At Armenia’s G.U.M market, a sense of community buoys sellers hopes during hard times
Hranush Hovsepyan, 75, hears her name as soon as she steps into the G.U.M. market in Armenia’s capital, Yerevan.
Known to fellow traders and her clients as Grandma Hranush, she has been selling her fresh baked goods at the market for 20 years.
“When I enter the market, I hear my name being called from all sides, they wave me over. It has become my big family,” she says. “I am here from eight in the morning until six in the evening. We are happy to be with each other whether we are earning money or not. We spend our day talking to each other.’’
Over the years, the 2000 square meter market, known by the Russian abbreviations for the old Soviet department store, Государственный универсальный магазин, has become more than a bazaar for those who work there. A closed market during the Soviet period, it has expanded over the decades to include an open market—and a community of sellers from around the city and the suburbs.
When Grandma Hranush first came to sell her baked rolls and khachapuri at the market in 1991, her aim was survival, not comradery. The Soviet Union had collapsed, and she lost her job as a cook. Over the years, however, Grandma Hranush has settled into a predictable schedule and cemented close relationships with the traders she spends her days with. Today, she says, she depends on them.
“If I sit at home, I will go crazy, or I will get sick. I pass my days talking here and there,” she says, adding fellow traders treat her like their own mother.
"They are very good people, and it is a good environment. I visit with everyone; I bring them bread. I know everyone's mood, good and bad."
Many traders agree that despite the difficulty of earning a living selling goods, the market has become a source of comfort and friendship. For some, like 62-year-old Tamara Kirakosyan, trading at the market has become a family business.
Tamara first came to the market 15 years ago. A widow, G.U.M. provided a consistent income for her and her three children as she raised them alone.
Today her son, Surik, works with her. Every day, they bring chickens, roosters and eggs to the market to sell. They arrive by 7 am and stay until after dark.
Tamara says working at the market, while hard, helps her stay young.
"If I sat at home, I would feel old. I work now, and feel good. I run all day,” she says.
Surik notes that they spend more time with fellow traders and customers than their own families. Over the years, that connection has evolved into relationships built on trust and solidarity.
"If I don’t see my customers for two days, I start to worry. They may not buy anything, but we greet each other, ask about life and each other’s health," Tamara says.
A passing customer agrees, adding “Where else can we get home chickens and eggs?” Despite the deluge of supermarkets and corner shops that have sprung up over the city, the G.U.M. traders still attract clients thanks to the relationships they have fostered over the years, customers say.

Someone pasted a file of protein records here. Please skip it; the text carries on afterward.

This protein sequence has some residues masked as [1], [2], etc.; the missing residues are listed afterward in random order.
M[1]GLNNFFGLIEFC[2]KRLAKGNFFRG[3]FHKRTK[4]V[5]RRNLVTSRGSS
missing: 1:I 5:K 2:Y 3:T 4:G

“We know Tamara, we can say that she raises these chickens and roosters in front of our eyes,” the woman notes. “We see how and what she feeds them, she is an honest woman.”
Even though the market is full of other traders selling the same goods, they do not let competition ruin friendships, notes 57-year-old Svetlana Tadevosyan.
"There are no competitors here," she says.
"When there is a good trade, it is for all of us. On bad days, it is bad for all of us, too. We have been selling greens side by side for 30 years, we have each acquired our customers due to our words and quality products. There is no need to be offended by each other, we are both partners and friends. We will call each other on the New Year soon, we will congratulate each other and we will wish each other a good year.”
Bundled up in layers of clothing to stay warm, the traders manning the stalls gossip and share bread and coffee between sales. They also share celebrations and heartache, notes Grandma Hranush, adding that is especially true today.
The past two years have been difficult for the traders, following the pandemic and war. "There is no hope, no light. There is no one in the market,” Svetlana says. "People are constantly running out of money.”
Outside, it is impossible to skip the bird pavilion. Serob Qeropyan, like his father, breeds the beautiful and exotic birds. He opened a stall at the G.U.M. market in 2000.
Regular customers at the market say they prefer to shop there because they know the products are fresh and they trust the traders they deal with regularly.
"Many people breed birds in Sari Tagh district. It's a pensioner's job, they sit at home and do it, but to say that it is a profitable job would be a lie,” Serob said.
Svetlana started selling greens at the market when she was 27, when Armenia was still part of the Soviet Union. The friendships she has cultivated over the years among the sellers and her clients helps her survive the lean times, like now, she says.
“My stall survives thanks to my regular clients,” Svetlana notes. “Today people do not have money.”
After two decades at the market, Grandma Hranush is still optimistic that she and her G.U.M. family will see better times ahead.
“Life is very sad now,” she says. “We hope that peace will last forever in our country, we will have another influx of tourists in the spring, the trade will improve and, at last, a smile will appear on people's faces."